Medical and Spiritual Model of Drug Rehabilitation

Like cancer, heroin addiction must be treated. Two existing fields of treatment for addiction are the spiritual model and the medical model. Both conceptualize that addiction is a manifest symptom of an underlying biochemical disorder. They also depict that it is a disease in which certain people are born with a body chemistry that makes them more susceptible to addiction. Dependency on a substance, whether it is physical or psychological which interferes with normal thinking, feeling and behaviour, is another criterion that both models agree on.
The spiritual model's simple healing method is the very act of reaching out to another addict, which in turn open's one's heart and brings serenity and peace within. The medical practitioner would want to find the chemical missing in the individuals underlying biochemical disorder and thus want to treat it with drugs such as methadone ( Thomas, 1986 ).
The spiritual model on the other hand agrees with this lacking biochemical disorder, but believes that the addiction is primarily based on misplaced psychological needs such as love, caring, sharing and intimacy, and thus can be remedied without the use of drugs
( Gallant, 1992 ).. Typically, the medical practitioner is not ready to engage in any psycho-therapy whatsoever, whereas, the spiritual model emphasises the continued use of psychotherapy treatment, which has proven to be an effective treatment for the disease of alcoholism. The spiritual motto is "people need people." This is the heart of the recovery process.
Co-Morbidity It is well known that people with mental illness also suffer from addiction. This term is called co-morbid. For example depressed people may find that opiates can give them a temporary lift or alcohol can help them sleep. Or a person who suffers from schizophrenia will often stop using their medication and due to the side effects of their medication and turn to alcohol or drugs for relief of their disorder. Unfortunately, these attempts at self medication usually end up with a patient having two problems, a psychiatric and an addiction problem. In a lot of cases it’s very hard to determine if the addiction or the mental illness came first. Many times what was thought to be an underlying psychiatric problem turns out to be the result of an addiction. On the other hand there are clients that don’t seem to get any better with sobriety on its own. In many cases if medical treatment is withheld the client will get worst.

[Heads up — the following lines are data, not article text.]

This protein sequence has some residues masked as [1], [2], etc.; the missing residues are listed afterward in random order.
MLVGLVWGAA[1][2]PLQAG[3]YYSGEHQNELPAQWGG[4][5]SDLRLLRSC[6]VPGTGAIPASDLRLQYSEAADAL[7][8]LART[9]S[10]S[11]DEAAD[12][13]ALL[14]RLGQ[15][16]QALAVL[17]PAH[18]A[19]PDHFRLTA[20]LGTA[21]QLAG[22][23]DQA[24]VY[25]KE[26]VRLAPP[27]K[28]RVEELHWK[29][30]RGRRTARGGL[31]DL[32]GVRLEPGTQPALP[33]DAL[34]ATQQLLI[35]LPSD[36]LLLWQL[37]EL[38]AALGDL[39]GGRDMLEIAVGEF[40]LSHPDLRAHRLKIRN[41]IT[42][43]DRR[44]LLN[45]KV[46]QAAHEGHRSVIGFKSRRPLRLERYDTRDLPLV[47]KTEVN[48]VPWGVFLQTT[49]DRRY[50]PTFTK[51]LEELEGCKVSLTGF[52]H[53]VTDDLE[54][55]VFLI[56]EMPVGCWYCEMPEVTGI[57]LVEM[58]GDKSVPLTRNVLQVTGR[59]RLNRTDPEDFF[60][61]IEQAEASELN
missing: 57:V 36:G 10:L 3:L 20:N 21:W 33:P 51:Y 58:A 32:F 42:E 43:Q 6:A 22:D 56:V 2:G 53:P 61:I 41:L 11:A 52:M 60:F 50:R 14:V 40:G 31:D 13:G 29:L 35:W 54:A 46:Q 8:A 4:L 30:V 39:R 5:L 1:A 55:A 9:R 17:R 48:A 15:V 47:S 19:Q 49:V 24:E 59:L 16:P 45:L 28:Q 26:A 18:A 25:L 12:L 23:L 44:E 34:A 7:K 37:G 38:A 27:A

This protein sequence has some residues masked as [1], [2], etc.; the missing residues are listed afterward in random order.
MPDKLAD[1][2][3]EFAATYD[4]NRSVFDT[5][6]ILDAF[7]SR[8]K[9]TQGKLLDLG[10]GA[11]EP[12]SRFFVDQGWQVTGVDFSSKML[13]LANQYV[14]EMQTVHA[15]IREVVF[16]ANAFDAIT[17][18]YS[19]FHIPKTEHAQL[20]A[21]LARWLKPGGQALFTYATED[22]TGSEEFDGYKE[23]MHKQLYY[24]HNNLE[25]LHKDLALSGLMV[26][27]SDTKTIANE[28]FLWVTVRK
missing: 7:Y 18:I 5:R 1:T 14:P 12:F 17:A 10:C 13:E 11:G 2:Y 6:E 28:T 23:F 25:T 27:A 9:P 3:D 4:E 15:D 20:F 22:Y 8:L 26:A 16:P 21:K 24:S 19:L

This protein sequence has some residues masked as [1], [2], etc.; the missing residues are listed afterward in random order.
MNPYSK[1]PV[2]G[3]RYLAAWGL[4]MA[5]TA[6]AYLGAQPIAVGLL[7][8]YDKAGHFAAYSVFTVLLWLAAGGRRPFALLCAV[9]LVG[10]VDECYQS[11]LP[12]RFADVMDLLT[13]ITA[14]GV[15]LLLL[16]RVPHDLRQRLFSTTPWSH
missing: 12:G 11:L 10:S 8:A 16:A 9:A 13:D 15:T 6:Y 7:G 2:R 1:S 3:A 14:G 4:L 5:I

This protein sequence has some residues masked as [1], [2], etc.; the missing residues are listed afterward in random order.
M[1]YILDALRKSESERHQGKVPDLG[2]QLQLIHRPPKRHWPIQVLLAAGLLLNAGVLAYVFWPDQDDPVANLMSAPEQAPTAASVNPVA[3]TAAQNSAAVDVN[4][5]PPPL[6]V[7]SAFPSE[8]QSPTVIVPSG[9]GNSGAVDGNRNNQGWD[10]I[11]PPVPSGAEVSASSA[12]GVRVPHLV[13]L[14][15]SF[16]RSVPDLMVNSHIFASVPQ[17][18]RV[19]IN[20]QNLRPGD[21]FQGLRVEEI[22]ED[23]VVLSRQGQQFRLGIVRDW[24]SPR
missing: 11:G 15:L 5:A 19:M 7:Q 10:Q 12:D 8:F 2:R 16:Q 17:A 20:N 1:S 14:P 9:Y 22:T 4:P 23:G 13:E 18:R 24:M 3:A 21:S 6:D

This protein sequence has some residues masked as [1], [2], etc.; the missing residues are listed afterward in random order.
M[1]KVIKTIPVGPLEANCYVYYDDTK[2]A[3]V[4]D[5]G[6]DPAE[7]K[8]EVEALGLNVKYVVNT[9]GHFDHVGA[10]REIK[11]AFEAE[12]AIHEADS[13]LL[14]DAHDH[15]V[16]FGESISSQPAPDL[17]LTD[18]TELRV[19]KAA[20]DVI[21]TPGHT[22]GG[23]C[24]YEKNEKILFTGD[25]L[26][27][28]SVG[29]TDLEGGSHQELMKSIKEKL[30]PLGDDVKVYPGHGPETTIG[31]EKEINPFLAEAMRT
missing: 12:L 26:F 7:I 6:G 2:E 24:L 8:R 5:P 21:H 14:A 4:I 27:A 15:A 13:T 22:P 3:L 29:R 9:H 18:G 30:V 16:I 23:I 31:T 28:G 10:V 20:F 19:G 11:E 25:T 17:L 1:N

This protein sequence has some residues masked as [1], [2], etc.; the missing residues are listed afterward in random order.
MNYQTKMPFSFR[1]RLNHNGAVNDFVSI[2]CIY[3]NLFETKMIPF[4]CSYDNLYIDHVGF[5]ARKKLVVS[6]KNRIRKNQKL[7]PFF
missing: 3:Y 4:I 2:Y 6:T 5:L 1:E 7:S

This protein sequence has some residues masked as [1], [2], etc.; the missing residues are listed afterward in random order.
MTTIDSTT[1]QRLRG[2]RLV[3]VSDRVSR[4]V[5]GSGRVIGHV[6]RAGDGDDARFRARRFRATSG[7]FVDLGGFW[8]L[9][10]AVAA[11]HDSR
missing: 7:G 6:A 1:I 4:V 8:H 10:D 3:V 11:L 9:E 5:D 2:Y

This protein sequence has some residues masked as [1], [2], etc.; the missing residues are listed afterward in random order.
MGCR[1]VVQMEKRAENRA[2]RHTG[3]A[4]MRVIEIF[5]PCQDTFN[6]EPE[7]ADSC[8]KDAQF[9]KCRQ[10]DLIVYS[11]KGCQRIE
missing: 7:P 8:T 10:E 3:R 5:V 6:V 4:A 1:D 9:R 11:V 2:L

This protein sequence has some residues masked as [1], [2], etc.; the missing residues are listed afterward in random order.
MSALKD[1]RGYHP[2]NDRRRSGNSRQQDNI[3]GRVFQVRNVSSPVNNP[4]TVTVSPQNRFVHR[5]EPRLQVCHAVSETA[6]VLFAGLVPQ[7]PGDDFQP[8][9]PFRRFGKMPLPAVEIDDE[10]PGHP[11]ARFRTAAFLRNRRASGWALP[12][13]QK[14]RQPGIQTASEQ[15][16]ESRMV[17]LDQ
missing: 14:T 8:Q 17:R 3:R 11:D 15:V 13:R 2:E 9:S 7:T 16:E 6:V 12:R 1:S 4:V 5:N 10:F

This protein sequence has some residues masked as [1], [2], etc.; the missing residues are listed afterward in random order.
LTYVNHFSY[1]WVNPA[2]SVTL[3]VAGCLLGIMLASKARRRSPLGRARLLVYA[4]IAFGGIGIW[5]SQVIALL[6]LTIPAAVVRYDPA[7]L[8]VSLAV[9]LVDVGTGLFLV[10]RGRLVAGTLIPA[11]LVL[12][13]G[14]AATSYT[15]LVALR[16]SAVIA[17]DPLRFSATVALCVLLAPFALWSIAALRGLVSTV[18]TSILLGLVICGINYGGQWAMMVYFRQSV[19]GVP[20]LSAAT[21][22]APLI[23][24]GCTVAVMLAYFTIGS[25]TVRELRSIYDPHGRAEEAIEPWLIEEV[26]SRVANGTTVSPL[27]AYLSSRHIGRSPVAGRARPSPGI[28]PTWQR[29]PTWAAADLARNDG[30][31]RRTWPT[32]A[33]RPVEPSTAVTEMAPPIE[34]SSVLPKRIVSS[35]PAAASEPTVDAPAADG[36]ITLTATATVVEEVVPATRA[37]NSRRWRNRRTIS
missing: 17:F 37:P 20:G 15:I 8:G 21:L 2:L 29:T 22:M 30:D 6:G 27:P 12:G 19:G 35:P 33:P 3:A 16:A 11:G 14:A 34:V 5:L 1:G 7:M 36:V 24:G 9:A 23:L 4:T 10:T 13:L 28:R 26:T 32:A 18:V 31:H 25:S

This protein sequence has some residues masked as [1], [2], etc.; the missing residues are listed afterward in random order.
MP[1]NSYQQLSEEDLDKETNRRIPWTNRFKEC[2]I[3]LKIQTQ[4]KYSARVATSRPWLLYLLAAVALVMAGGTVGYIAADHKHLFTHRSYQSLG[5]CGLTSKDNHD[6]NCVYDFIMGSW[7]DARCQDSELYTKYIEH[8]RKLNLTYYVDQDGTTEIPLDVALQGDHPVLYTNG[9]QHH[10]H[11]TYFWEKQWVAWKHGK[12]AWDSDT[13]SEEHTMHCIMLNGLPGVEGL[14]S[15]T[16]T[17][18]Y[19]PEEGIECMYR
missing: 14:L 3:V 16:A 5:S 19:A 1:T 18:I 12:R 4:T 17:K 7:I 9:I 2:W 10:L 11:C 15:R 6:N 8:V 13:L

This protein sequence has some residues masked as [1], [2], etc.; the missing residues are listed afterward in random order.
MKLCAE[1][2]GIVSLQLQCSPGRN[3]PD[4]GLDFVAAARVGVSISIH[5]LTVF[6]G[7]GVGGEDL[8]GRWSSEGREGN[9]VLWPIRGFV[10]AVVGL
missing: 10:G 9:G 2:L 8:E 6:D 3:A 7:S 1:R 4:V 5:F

The red flag with treating addiction is suicidal ideation. When a person is considering suicide or actually has a plan to carry the suicide out, they need to be under psychiatric care. This is the medical model of treating addiction or mental illness. Addiction is an actual mental illness, however, their is confusion when their are other mental illnesses involved as mentioned in the co-morbidity section of this article. When a person has a mental illness along with an addiction, it takes a true professional to help this person, for a host of reasons...
The real bottom line to yes there are different models for treating addiction, however, there is no one model that fits all. The mental health field should welcome a wide variety of treatments to treat addiction as well as mental illness.
Robert Goulard Counselling Service

Author's Bio: 

My personal recovery process was the most difficult and rewarding experience of my life. It created the solid foundation from which I now meet challenges personally and professionally in all areas of my life. My goal as a qualified and professional counsellor/therapist is to help you identify, clarify and modify your internal environment so that you too can meet the challenges you are faced with in life, in a new, meaningful and life enhancing way. I believe that happiness, peace, joy and love are available to all people, despite their past actions or circumstances.